by Rick Riordan
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- nimocool - Percy Jackson is a twelve-year-old boy with dyslexia and ADHD, who has been expelled from every school he has ever attended. When his class takes a field trip to the Metropolitan Museum of Art, his pre-algebra teacher Mrs. Dodds transforms into a Fury and attacks him. Percy's Latin teacher Mr. Brunner throws Percy a magic sword named Anaklusmos or the English translation, Riptide, and sends Mrs. Dodds to Tartarus. When Percy come out, he finds that nobody remembers Mrs. Dodds and Mr. Brunner acts same. When Percy and his mother Sally go to Montauk, his best-friend Grover Underwood comes to tell them to leave immediately. They drive away in a horrible storm, and a Minotaur takes Sally in a blinding flash of light. In anger, Percy kills the Minotaur and takes one of its horns. He wakes up three days later, healed by nectar and ambrosia, at Camp Half-Blood. Grover reveals himself to be a satyr, and Mr. Brunner reveals himself to be Chiron the centaur. As nobody knows who Percy's godly father is, he is placed in the Hermes (the god of messengers, travelers, and thieves) cabin. After several water-related incidents, a trident mark appears above Percy's head, this is revealed to be his father, Poseidon, claiming him. The Oracle tells Percy to find the stolen master lightning bolt of Zeus, because the god thinks that Percy is to blame for stealing the lightning bolt. After defeating several monsters including Medusa herself, they find Hades, who actually took Sally. Apparently, his helm of darkness (his symbol of power) seems to have been lost too. Hades also blames Percy for stealing his helm and wants to kill Percy and his mother and release all the dead back into the real world. They use magical pearls, a gift from a Myriad, to save themselves from Hades and discover that Ares actually has the bolt. Percy challenges Ares to a duel and wins, to his own surprise. Lord Hades realizes that Percy did not steal his helm of darkness, so he returns Sally safely. After the bolt is given back to Zeus, Percy's friend, Luke Castellan, is revealed to be the lightning thief and the number one servant of the Lord of the Titans, Kronos. Luke tries to kill Percy by calling on a pit scorpion, but luckily Percy manages to kill it. Unfortunately, Luke had gotten away. The story ends with Percy deciding to spend the school year with Sally.
July 18, 2005
A clever concept drives Riordan's highly charged children's book debut (the first in a series): the Greek Gods still rule, though now from a Mt. Olympus on the 600th floor of the Empire State Building, and their offspring, demigods, live among human beings. Narrator Percy Jackson thinks he's just another troubled 12-year-old, until he vaporizes his math teacher, learns his best friend, Grover, is a satyr and narrowly escapes a minotaur to arrive at Camp Half-Blood. After a humorous stint at camp, Percy learns he's the son of Poseidon and embarks on a quest to the Underworld with Grover and Annabeth (a daughter of Athena) to resolve a battle between Zeus and Poseidon over Zeus's stolen "master" lightning bolt. Without sacrificing plot or pacing, Riordan integrates a great deal of mythology into the tale and believably places mythical characters into modern times, often with hilarious results (such as Hades ranting about the problem of "sprawl," or population explosion). However, on emotional notes the novel proves less strong (for example, Percy's grief for his mother rings hollow; readers will likely spot the "friend" who betrays the hero, as foretold by the Oracle of Delphi, before Percy does) and their ultimate confrontation proves a bit anticlimactic. Still, this swift and humorous adventure will leave many readers eager for the next installment. Ages 10-up.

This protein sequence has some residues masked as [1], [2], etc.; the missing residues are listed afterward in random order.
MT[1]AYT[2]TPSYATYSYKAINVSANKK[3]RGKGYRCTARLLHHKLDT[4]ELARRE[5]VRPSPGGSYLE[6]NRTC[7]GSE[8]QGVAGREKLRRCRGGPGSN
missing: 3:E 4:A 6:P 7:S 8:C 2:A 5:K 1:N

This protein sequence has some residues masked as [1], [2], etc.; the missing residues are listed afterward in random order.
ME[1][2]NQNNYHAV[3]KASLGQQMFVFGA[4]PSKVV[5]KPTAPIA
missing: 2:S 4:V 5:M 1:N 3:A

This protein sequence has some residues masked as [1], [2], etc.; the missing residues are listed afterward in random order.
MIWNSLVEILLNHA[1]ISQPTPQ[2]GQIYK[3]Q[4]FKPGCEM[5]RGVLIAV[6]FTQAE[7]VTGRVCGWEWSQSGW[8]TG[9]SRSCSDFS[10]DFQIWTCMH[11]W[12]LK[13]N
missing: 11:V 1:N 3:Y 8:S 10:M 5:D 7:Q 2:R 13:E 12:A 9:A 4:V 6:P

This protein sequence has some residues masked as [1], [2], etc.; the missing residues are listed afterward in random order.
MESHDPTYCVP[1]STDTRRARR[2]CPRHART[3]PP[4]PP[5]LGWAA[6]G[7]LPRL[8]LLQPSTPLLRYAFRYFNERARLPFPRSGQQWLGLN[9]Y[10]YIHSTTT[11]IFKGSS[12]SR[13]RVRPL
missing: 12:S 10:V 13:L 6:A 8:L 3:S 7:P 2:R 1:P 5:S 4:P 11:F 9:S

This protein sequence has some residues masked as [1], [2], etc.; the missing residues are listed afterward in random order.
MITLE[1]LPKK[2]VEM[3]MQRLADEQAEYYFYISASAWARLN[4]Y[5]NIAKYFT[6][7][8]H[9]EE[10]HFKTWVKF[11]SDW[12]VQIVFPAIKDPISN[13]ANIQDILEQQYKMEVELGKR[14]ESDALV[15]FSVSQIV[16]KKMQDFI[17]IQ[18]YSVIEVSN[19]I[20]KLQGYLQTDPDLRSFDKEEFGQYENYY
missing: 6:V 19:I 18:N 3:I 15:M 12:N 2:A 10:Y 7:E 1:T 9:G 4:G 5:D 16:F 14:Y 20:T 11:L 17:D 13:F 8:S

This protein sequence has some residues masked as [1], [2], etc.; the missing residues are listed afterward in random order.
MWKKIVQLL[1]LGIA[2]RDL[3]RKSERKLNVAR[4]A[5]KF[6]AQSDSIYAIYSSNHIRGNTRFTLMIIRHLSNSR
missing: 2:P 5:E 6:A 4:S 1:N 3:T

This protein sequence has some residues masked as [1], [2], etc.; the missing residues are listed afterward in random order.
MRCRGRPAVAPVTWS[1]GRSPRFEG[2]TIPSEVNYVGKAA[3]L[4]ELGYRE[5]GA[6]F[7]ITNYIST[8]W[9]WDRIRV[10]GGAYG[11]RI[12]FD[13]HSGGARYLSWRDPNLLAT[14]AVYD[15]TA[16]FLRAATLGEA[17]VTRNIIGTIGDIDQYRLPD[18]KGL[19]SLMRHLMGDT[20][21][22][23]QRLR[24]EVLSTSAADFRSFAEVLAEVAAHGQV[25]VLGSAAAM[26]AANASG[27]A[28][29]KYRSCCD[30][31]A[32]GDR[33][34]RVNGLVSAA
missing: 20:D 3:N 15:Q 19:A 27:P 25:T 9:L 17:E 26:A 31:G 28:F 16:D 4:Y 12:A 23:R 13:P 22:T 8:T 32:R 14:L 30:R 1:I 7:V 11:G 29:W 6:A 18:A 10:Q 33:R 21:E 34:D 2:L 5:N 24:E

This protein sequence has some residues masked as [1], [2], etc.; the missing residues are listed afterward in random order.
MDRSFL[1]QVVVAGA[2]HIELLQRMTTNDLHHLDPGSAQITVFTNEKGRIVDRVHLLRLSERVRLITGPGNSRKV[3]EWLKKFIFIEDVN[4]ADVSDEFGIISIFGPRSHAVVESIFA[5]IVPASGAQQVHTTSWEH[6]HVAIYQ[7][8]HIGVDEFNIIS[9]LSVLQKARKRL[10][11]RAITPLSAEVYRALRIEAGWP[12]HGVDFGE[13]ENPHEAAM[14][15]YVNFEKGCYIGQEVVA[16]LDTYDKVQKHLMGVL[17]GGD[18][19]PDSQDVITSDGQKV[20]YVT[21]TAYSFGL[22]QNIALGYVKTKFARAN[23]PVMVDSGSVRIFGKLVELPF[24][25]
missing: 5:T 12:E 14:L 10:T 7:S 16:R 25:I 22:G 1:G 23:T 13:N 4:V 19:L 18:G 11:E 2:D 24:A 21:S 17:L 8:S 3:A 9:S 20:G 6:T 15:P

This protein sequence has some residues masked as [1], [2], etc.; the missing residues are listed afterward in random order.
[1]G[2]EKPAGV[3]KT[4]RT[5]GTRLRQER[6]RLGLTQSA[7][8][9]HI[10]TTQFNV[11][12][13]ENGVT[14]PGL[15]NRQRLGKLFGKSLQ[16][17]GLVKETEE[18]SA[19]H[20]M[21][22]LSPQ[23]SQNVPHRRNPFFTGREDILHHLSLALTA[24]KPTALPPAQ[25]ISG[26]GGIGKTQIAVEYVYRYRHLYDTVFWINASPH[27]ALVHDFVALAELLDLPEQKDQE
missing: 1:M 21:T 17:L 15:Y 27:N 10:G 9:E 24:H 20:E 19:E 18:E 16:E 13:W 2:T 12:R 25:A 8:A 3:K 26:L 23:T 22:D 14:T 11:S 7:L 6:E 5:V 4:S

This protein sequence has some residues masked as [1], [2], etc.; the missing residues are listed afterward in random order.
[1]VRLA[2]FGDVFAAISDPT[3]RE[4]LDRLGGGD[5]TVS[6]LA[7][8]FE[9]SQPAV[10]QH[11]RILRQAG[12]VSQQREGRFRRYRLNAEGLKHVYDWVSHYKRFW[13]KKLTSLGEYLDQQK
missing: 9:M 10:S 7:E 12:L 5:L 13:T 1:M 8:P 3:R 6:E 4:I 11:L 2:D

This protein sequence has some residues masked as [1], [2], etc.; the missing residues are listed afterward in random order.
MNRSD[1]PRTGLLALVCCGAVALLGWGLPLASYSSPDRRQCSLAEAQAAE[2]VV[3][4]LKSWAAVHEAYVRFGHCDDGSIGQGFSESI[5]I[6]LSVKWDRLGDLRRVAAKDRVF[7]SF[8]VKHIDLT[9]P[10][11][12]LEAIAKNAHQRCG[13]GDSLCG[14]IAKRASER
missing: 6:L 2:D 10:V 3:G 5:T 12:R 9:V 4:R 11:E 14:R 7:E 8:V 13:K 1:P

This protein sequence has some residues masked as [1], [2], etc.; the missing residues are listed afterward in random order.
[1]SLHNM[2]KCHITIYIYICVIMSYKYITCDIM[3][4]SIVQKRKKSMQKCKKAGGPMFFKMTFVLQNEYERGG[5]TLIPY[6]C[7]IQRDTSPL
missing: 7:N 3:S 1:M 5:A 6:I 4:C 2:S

Starred review from August 1, 2005
Gr 5-9 -An adventure-quest with a hip edge. At first glance, Perseus Jackson seems like a loser (readers meet him at a boarding school for troubled youth), but he's really the son of Poseidon and a mortal woman. As he discovers his heritage, he also loses that mother and falls into mortal danger. The gods (still very active in the 21st-century world) are about to go to war over a lost thunderbolt, so Percy and sidekicks Grover (a young satyr) and Annabeth (daughter of Athena) set out to retrieve it. Many close calls and monster-attacks later, they enter Hades's realm (via L.A.). A virtuoso description of the Underworld is matched by a later account of Olympus (hovering 600 floors above Manhattan). There's lots of zippy review of Greek myth and legend, and characters like Medusa, Procrustes, Charon, and the Eumenides get updates. Some of the Labors of Heracles or Odysseus's adventures are recycled, but nothing seems stale, and the breakneck pace keeps the action from being too predictable. Percy is an ADHD, wise-cracking, first-person narrator. Naturally, his real quest is for his own identity. Along the way, such topics as family, trust, war, the environment, dreams, and perceptions are raised. There is subtle social critique for sophisticated readers who can see it. Although the novel ends with a satisfying conclusion (and at least one surprise), it is clear that the story isn't over. The 12-year-old has matured and is ready for another quest, and the villain is at large. Readers will be eager to follow the young protagonist's next move." -Patricia D. Lothrop, St. George's School, Newport, RI"
Copyright 2005 School Library Journal, LLC Used with permission.
PublisherDisney Book Group
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